Today is the day of the Summer Solstice, the day the sun stops (which is what “solstice” means) in its trek northward, and turns south again. It's the first day of summer and the longest day from dawn to dusk in the Northern Hemisphere. Here in the northernmost North American city with a metropolitan population over a million, it has been a fine and sunny day, indeed, in spite of earlier predictions of rain.
A few months ago I was marvelling at the shortness of the day. I noted that the sun rises much later in Edmonton than in Montreal in winter, although it sets at about the same time.
In summer, the dynamic is the opposite. Now the sun rises at about the same time as in Montreal, but it sets much later. Daylight savings at work. According to Environment Canada, sunrise this morning was at 5:04 in Edmonton (I'll take their word for it) and sunset will be at 22:07. That's 17:03 of daylight. In contrast, in Montreal the sun rose at 5:06 and sets at 20:47 for 15:41 of daylight. Somehow having an extra hour and 20 minutes of daylight on a June evening more than compensates for having an hour and a quarter less on a January morning.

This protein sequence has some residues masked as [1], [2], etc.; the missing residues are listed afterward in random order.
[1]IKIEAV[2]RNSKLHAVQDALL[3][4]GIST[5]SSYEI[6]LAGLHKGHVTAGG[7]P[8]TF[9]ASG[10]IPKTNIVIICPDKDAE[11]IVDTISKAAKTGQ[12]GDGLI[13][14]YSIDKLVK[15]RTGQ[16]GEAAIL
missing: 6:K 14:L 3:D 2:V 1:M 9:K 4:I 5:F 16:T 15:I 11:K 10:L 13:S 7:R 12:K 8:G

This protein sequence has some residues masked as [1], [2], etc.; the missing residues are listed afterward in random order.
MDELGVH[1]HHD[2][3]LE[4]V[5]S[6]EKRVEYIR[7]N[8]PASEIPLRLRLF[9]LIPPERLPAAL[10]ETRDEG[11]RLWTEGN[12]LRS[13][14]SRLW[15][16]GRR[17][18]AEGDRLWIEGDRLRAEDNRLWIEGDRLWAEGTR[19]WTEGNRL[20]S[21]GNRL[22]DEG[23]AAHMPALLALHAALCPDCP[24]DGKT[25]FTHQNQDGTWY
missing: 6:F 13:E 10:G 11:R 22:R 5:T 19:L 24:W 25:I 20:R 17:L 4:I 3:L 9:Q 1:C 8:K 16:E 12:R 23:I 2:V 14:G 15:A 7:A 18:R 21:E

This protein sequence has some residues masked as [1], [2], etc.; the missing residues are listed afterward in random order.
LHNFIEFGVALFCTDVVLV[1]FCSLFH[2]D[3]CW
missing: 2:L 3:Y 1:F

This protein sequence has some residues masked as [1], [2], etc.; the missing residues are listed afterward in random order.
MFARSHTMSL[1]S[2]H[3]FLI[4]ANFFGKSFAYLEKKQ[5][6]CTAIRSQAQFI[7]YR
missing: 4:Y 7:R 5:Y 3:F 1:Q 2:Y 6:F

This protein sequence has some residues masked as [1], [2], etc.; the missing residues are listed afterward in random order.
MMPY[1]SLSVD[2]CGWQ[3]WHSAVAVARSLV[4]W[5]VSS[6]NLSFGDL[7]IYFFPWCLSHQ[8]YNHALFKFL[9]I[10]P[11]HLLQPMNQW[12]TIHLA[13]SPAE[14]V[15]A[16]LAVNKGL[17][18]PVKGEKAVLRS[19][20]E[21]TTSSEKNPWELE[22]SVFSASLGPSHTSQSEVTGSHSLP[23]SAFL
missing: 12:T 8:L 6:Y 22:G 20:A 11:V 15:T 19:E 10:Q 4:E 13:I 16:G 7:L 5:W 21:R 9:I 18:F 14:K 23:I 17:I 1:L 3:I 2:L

Needing my sunglasses to drive at 21:30 will take some getting used to, but I'm willing to make the sacrifice.